“I don’t know who allowed it in last time, but there are so many people at the screening today. It’s not safe to have this big bag in the auditorium.”
I made my way in and settled into my favourite seat. I was so impatient to watch We Are the Best (Dir. Lukas Moodysson, 2013) – have been a fan of this Swedish director ever since watching and reviewing Lilya 4-Ever (2002).
The film did not disappoint. Great writing and directing.
As the end credits rolled and the lights began to come back on, I couldn’t help but notice the gentleman pick his bag from beneath the screen.
“That looked like an unbending position; how did you persuade her?,” I blurted out, as our eyes met.
“Well, I waited until just before the film started, and counted the audience; there were only five. So, not busy enough for the bag to be a health and safety concern.”
We both shared a collective shrug.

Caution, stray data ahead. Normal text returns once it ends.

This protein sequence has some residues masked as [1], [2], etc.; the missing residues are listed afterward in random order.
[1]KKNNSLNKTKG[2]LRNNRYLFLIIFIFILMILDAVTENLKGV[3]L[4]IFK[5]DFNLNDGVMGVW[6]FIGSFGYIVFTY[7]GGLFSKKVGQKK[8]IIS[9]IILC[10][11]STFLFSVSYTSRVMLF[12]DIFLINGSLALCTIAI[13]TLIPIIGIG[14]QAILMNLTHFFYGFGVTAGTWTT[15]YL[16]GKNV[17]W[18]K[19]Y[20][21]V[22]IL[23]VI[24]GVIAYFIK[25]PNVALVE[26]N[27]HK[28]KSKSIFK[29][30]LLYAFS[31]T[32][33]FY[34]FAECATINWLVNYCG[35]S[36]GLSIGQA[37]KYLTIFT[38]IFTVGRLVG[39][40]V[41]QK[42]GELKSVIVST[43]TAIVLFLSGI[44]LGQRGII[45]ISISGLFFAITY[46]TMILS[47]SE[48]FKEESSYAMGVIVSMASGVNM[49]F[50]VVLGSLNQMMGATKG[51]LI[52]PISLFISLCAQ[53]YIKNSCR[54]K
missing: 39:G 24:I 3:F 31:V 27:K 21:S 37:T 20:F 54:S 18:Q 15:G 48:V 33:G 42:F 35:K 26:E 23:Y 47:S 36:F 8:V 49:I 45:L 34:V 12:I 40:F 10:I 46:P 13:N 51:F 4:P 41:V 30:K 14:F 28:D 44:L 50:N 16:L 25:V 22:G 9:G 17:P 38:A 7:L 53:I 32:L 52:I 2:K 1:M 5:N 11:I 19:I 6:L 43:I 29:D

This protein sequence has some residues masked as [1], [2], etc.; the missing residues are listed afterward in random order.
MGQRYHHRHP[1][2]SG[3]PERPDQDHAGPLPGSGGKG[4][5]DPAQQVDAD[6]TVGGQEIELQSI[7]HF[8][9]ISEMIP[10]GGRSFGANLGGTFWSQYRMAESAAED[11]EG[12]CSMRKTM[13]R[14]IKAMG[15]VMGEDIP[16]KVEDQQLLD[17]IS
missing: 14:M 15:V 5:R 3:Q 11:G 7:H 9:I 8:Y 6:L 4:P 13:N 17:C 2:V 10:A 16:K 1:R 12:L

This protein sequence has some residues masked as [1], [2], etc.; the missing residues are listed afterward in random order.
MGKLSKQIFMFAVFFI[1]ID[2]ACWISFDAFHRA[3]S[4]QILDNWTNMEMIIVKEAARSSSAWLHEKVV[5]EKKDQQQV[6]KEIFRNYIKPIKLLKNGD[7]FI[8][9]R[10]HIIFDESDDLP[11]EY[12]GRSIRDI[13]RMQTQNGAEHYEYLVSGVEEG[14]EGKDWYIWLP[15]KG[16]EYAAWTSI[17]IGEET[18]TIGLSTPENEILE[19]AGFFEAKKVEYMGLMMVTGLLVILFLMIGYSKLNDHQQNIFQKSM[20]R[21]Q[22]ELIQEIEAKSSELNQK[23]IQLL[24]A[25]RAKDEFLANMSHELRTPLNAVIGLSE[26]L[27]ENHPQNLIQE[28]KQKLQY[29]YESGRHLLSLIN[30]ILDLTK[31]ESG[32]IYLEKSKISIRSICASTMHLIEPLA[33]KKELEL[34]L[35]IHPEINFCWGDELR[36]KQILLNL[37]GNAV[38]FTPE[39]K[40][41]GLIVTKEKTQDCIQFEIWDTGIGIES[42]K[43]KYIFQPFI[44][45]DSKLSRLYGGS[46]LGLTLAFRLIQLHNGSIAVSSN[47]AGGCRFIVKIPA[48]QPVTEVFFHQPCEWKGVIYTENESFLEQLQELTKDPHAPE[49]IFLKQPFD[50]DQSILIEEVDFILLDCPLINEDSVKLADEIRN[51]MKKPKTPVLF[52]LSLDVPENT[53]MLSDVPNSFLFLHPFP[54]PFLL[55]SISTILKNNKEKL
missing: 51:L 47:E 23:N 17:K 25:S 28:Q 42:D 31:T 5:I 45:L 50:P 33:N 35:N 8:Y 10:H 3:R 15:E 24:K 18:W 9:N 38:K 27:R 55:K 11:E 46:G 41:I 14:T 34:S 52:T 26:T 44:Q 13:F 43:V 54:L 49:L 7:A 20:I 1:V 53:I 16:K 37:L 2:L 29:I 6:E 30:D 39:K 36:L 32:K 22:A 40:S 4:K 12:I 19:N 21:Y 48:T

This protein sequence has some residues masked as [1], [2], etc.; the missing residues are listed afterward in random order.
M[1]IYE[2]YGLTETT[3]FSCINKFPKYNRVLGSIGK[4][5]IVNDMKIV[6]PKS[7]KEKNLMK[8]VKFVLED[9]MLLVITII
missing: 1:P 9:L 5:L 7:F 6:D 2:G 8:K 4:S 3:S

“What’s in the bag?,” I asked, before checking my rude curiosity. “Sorry, I am being nosey!”
“Oh, it’s fine. It’s a baby buggy!”
Peace and love,
Ja’far
Filmwise: back to editing a couple of projects. It’s a good feeling.
Many people…
“You will have to leave that bag with the box office, sir,” the cinema manager was telling the middle-aged man at my local picture house.
“But I was allowed to leave it by the wall last time!”, he remonstrated from behind his down-to-earth university lecturer mannerism.
“I don’t know who allowed it in last time, but there are so many people at the screening today. It’s not safe to have this big bag in the auditorium.”
I made my way in and settled into my favourite seat. I was so impatient to watch We Are the Best (Dir. Lukas Moodysson, 2013) – have been a fan of this Swedish director ever since watching and reviewing Lilya 4-Ever (2002).
The film did not disappoint. Great writing and directing.
As the end credits rolled and the lights began to come back on, I couldn’t help but notice the gentleman pick his bag from the corner wall by the screen.
“That looked like an unbending position; how did you persuade her?,” I blurted out, as our eyes met.
“Well, I waited until just before the film started, and counted the audience; there were only five. So, not busy enough for the bag to be a health and safety concern.”
We both shared a collective shrug.